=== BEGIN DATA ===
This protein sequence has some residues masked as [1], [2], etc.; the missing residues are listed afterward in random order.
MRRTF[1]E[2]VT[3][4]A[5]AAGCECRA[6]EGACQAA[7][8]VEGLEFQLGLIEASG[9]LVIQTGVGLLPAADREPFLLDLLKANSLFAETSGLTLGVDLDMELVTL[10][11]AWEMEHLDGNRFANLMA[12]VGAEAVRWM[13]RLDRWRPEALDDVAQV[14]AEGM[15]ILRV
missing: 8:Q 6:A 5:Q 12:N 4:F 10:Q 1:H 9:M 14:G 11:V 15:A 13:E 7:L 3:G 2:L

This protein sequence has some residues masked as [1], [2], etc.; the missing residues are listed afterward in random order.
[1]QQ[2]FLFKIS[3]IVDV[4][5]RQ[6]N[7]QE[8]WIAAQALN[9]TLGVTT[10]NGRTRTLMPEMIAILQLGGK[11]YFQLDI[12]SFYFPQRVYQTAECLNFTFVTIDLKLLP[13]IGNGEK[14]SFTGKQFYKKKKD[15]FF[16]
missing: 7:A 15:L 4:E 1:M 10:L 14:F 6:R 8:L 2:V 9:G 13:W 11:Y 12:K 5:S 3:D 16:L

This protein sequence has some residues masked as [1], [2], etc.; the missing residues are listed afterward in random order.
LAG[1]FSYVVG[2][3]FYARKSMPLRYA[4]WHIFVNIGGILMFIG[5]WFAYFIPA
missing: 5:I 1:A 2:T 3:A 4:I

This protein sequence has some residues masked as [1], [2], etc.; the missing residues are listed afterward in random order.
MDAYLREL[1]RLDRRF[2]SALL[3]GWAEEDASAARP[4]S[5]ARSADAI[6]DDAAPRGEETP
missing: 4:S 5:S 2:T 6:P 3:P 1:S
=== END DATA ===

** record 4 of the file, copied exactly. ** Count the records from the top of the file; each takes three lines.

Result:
This protein sequence has some residues masked as [1], [2], etc.; the missing residues are listed afterward in random order.
MDAYLREL[1]RLDRRF[2]SALL[3]GWAEEDASAARP[4]S[5]ARSADAI[6]DDAAPRGEETP
missing: 4:S 5:S 2:T 6:P 3:P 1:S